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A waiting vaccine against Corona in September

London has revealed that a coronavirus vaccine may be ready by next September, and Sarah University's Professor Sarah Gilbert, who is currently leading Britain's most advanced research on a vaccine, said she is “80 per cent confident” that her team's development will work by fall.

Gilbert said she had hoped the vaccine would be developed by the end of 2020, but has now confirmed the most optimistic scenario after human trials begin in the next two weeks.

And British reports, at the end of last March and reported by Elaf, said that human and animal experiments on a British vaccine against Corona virus will begin within weeks at the government secret science base (Burton Down) in Wiltshire County.

Scientists will test the drug, made at Oxford University, on animals at the base before it tests on humans this week. Oxford scientists hope that the vaccine - which contains a section of the genetic code from the coronavirus - will train the body to attack the virus.

Animal experiments

The newspaper (The Times) said that the trials of the second stage will start before the results of animal experiments are known, as the crisis moves to its next dramatic stage, however, experts warned that the Covid-19 vaccine is not imminent.

The British government had announced earlier that it would finance the manufacture of millions of vaccine doses that seemed promising in advance, allowing immediate availability to the public once it was developed.

In addition, despite previous warnings that vaccine production could take up to 18 months, Professor Gilbert said the most bullish scenario for a working product is September "if everything goes perfectly".

She told the Times: "I think there is a great opportunity to work on the basis of other things we've done with this type of vaccine." She added: "It's not just intuition, and with each passing week we have more data to look at. I'm going to get 80 percent of Results, this is my personal point of view. "

Shutdown and test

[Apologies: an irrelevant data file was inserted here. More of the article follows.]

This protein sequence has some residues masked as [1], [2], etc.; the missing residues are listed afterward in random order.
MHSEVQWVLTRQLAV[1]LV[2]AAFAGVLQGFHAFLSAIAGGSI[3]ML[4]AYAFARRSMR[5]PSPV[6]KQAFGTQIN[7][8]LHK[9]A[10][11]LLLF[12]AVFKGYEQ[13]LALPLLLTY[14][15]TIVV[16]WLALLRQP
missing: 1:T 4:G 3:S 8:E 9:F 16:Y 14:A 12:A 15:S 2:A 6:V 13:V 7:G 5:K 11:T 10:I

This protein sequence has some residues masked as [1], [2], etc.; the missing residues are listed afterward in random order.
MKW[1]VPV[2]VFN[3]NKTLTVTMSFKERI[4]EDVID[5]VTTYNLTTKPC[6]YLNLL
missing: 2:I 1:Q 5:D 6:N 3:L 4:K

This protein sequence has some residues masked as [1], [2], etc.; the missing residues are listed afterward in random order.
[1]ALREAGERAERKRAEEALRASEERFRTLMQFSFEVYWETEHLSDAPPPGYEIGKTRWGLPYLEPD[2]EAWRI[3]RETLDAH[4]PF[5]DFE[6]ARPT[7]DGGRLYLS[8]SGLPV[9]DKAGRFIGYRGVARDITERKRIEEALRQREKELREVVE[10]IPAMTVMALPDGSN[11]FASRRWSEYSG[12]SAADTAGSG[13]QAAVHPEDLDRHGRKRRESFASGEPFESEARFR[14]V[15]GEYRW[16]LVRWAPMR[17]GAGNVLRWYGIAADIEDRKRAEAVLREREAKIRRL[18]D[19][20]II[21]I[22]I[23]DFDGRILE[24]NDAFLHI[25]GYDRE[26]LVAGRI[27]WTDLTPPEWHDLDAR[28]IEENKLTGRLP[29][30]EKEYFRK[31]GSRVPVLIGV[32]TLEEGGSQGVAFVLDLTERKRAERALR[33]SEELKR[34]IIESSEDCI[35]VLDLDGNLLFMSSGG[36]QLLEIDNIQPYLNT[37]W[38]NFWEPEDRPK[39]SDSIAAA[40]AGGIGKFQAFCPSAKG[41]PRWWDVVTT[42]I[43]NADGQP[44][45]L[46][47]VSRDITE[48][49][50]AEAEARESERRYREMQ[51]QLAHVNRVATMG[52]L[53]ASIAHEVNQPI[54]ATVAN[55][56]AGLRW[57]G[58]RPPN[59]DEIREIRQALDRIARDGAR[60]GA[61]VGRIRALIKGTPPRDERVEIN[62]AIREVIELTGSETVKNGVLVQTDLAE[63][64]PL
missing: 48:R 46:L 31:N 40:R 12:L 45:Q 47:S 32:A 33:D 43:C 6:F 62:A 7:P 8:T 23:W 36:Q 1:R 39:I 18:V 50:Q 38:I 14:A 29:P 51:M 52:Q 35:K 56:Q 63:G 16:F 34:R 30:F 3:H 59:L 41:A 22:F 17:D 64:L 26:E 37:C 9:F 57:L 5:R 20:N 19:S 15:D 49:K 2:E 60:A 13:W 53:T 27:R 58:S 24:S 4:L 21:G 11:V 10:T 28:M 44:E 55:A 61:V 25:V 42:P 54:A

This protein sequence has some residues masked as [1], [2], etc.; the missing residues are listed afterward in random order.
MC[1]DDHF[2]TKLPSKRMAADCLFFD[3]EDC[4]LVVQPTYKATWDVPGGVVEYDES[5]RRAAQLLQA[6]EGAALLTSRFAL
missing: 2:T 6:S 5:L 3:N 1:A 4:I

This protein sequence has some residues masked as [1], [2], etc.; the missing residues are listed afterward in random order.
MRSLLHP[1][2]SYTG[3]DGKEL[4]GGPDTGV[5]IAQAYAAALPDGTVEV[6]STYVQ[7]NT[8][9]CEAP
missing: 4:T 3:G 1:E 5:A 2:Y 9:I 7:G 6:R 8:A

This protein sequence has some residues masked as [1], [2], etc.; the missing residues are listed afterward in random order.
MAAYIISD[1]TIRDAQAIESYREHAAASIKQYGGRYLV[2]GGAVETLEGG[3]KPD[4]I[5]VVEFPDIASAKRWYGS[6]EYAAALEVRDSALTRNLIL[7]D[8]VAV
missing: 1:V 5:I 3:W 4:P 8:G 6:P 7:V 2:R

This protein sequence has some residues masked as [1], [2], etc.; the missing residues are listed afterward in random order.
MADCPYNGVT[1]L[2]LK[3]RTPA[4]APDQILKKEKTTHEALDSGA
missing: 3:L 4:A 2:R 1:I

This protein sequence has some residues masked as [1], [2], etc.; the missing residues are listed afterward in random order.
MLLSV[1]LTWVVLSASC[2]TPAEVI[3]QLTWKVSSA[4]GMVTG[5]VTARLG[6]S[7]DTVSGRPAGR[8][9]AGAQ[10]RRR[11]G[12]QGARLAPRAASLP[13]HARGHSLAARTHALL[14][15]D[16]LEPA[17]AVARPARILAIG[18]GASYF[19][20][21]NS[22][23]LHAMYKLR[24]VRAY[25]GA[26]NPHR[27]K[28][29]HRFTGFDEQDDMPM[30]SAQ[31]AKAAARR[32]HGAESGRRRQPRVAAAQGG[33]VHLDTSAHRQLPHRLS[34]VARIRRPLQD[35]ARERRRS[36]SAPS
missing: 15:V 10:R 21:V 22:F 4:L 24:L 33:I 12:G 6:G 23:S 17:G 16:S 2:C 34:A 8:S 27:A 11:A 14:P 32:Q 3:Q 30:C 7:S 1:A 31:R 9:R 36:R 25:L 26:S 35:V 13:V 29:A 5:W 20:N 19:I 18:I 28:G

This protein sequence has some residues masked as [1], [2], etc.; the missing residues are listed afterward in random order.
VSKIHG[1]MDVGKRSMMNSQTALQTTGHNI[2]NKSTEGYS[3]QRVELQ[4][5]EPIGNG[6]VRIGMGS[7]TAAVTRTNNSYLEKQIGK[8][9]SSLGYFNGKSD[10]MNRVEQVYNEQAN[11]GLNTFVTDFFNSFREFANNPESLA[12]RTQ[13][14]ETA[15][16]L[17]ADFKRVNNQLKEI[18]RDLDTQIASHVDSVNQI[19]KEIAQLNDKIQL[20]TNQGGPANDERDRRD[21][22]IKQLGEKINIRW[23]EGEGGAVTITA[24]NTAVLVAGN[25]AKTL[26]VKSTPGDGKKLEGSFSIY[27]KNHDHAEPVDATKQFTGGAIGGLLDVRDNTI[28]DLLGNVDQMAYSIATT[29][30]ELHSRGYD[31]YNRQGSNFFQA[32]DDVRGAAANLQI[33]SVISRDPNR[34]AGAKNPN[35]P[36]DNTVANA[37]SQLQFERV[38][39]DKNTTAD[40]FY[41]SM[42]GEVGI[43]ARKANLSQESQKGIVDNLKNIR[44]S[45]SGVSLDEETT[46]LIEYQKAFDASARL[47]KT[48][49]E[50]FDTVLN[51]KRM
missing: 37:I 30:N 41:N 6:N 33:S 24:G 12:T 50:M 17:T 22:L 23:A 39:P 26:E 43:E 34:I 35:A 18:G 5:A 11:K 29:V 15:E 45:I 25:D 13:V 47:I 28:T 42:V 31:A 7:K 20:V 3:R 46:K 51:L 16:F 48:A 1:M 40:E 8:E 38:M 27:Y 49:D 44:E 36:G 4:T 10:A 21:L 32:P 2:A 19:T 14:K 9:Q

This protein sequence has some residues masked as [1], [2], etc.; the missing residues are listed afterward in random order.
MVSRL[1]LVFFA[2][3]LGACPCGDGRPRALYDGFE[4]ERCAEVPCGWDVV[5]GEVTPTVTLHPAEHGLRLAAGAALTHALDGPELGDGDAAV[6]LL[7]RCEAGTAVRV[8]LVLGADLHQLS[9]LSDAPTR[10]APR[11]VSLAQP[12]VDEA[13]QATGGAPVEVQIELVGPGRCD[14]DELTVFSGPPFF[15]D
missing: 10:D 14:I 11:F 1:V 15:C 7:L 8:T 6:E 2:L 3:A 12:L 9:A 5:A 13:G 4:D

The vaccine scientist Gilbert explained that the closure of Britain makes it difficult to test a vaccine because of the inability of the virus to spread, and said: 'No one can promise that it will work.'
Professor Gilbert's team was already in talks with the government on production to avoid any delays, and to avoid a second high infection in the fall. "We don't want to reach later this year and find that we have a highly effective vaccine and we don't have any vaccine to use," she said.
British ministers had hinted that it might be beneficial to spend tens of millions on an effective vaccine to offset the economic cost of the closure. The UK is a leader in vaccine financing, and pumped 210 million pounds into an international fund last month - the largest contribution at the time to the vaccine.

Millions of doses

The government also said it would be willing to purchase millions of doses if the trials proved successful. However, despite the optimism from Oxford, other vaccine developers have said that it may take up to a year before something is ready for distribution.

The ministers have come under pressure to explain the government's exit strategy from its continued closure, but scientists say it is too early to consider removing large-scale restrictions while the death toll remains on the rise.

Professor Robin Shattuck, from Imperial College London, made it clear at the end of March that vaccines would not be widely available until next year "as soon as possible," and he added in a statement to (BBC): "The first part of the test is to verify It is safe in humans in small numbers and again stimulates the right type of immune response. "

Period of time

Shattuck noted that this will take time even if we do things quickly, in a time period of two to three months, and continued: "The next stage will be to intensify it and start looking at whether the vaccine can actually prevent infection in society."

"You need to produce the data to show the vaccine worked and how successful it was before you could get a license to sell that as a product," said Professor Imperial College.

Third stage experiences

Usually, the third stage trials are needed most before clinically approval of the drug, "however, in emergency situations, these pilot vaccines are issued early to key workers," he noted.

Adrian Hill, director of the Jenner Institute at Oxford University, told the Guardian: "The more vaccines we can provide sooner, the better."

Professor Hill added: We are aware that a vaccine is required as soon as possible, and certainly by June and July when we expect a large peak in mortality.

He said: "This is not a normal case, we will follow all the requirements of the standard experimental safety, but once we have a vaccine that works, we expect that there will be a fast track to spread to save lives, the more we can provide a faster vaccine, the better."

The role of chimpanzees

The Jenner Institute team had announced that it had begun work to search for a vaccine on January 10 this year, and the institute said it had based the drug on an "adenovirus vaccine carrier" that is an adenovirus isolated from chimpanzees.

The Jenner Institute added: "Adenovirus chimpanzees are a well-studied vaccine type, which has been used safely in thousands of topics in vaccines targeting more than 10 different diseases," adding that among its advantages is that it can "generate a strong immune response from a single dose." Safe for use in people with previous conditions such as diabetes. "

Source / agencies